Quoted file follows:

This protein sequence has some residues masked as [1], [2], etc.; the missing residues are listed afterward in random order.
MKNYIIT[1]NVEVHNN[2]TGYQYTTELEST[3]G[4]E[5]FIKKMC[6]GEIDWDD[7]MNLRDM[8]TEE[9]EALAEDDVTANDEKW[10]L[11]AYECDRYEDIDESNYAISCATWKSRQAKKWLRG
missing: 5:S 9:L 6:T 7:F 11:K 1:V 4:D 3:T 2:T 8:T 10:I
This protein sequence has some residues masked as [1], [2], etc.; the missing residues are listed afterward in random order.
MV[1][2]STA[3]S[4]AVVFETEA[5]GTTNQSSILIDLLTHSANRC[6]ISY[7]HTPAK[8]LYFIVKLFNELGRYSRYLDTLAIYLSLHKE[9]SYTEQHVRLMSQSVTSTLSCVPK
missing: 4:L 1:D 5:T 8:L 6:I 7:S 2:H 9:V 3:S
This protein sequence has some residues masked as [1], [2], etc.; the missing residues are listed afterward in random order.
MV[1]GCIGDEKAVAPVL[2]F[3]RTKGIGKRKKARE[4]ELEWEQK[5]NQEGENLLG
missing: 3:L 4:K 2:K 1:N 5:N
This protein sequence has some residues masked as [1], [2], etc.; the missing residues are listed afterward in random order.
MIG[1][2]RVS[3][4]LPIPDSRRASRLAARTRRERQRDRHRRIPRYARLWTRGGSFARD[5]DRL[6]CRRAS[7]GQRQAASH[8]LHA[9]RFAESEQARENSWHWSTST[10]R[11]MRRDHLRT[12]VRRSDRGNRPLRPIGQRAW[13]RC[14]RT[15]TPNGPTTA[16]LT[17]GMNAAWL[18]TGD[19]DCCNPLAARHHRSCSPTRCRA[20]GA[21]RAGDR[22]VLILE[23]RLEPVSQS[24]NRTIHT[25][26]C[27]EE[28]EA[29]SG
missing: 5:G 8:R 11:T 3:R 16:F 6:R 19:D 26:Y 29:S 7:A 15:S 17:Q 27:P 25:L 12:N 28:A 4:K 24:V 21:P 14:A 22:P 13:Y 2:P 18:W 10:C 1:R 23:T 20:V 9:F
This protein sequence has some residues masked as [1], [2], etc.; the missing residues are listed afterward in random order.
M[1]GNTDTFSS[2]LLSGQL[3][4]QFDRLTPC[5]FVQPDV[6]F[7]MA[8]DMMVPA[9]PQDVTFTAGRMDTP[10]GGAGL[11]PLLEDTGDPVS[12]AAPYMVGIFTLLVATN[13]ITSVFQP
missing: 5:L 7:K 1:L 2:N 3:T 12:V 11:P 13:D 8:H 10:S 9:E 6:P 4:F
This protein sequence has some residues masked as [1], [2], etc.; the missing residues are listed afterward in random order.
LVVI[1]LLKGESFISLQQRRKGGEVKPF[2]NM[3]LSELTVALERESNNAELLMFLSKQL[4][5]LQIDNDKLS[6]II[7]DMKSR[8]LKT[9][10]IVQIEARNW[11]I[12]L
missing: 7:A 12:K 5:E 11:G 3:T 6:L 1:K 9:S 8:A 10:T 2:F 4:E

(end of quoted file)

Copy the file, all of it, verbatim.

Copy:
This protein sequence has some residues masked as [1], [2], etc.; the missing residues are listed afterward in random order.
MKNYIIT[1]NVEVHNN[2]TGYQYTTELEST[3]G[4]E[5]FIKKMC[6]GEIDWDD[7]MNLRDM[8]TEE[9]EALAEDDVTANDEKW[10]L[11]AYECDRYEDIDESNYAISCATWKSRQAKKWLRG
missing: 5:S 9:L 6:T 7:F 11:K 1:V 4:D 3:T 2:T 8:T 10:I
This protein sequence has some residues masked as [1], [2], etc.; the missing residues are listed afterward in random order.
MV[1][2]STA[3]S[4]AVVFETEA[5]GTTNQSSILIDLLTHSANRC[6]ISY[7]HTPAK[8]LYFIVKLFNELGRYSRYLDTLAIYLSLHKE[9]SYTEQHVRLMSQSVTSTLSCVPK
missing: 4:L 1:D 5:T 8:L 6:I 7:S 2:H 9:V 3:S
This protein sequence has some residues masked as [1], [2], etc.; the missing residues are listed afterward in random order.
MV[1]GCIGDEKAVAPVL[2]F[3]RTKGIGKRKKARE[4]ELEWEQK[5]NQEGENLLG
missing: 3:L 4:K 2:K 1:N 5:N
This protein sequence has some residues masked as [1], [2], etc.; the missing residues are listed afterward in random order.
MIG[1][2]RVS[3][4]LPIPDSRRASRLAARTRRERQRDRHRRIPRYARLWTRGGSFARD[5]DRL[6]CRRAS[7]GQRQAASH[8]LHA[9]RFAESEQARENSWHWSTST[10]R[11]MRRDHLRT[12]VRRSDRGNRPLRPIGQRAW[13]RC[14]RT[15]TPNGPTTA[16]LT[17]GMNAAWL[18]TGD[19]DCCNPLAARHHRSCSPTRCRA[20]GA[21]RAGDR[22]VLILE[23]RLEPVSQS[24]NRTIHT[25][26]C[27]EE[28]EA[29]SG
missing: 5:G 8:R 11:T 3:R 16:F 6:R 19:D 26:Y 29:S 7:A 15:S 17:Q 27:P 25:L 12:N 28:A 4:K 24:V 21:P 14:A 22:P 13:Y 2:P 18:W 10:C 1:R 23:T 20:V 9:F
This protein sequence has some residues masked as [1], [2], etc.; the missing residues are listed afterward in random order.
M[1]GNTDTFSS[2]LLSGQL[3][4]QFDRLTPC[5]FVQPDV[6]F[7]MA[8]DMMVPA[9]PQDVTFTAGRMDTP[10]GGAGL[11]PLLEDTGDPVS[12]AAPYMVGIFTLLVATN[13]ITSVFQP
missing: 5:L 7:K 1:L 2:N 3:T 12:V 11:P 13:D 8:H 10:S 9:E 6:P 4:F
This protein sequence has some residues masked as [1], [2], etc.; the missing residues are listed afterward in random order.
LVVI[1]LLKGESFISLQQRRKGGEVKPF[2]NM[3]LSELTVALERESNNAELLMFLSKQL[4][5]LQIDNDKLS[6]II[7]DMKSR[8]LKT[9][10]IVQIEARNW[11]I[12]L
missing: 7:A 12:K 5:E 11:G 3:T 6:L 1:K 9:S 8:A 10:T 2:F 4:E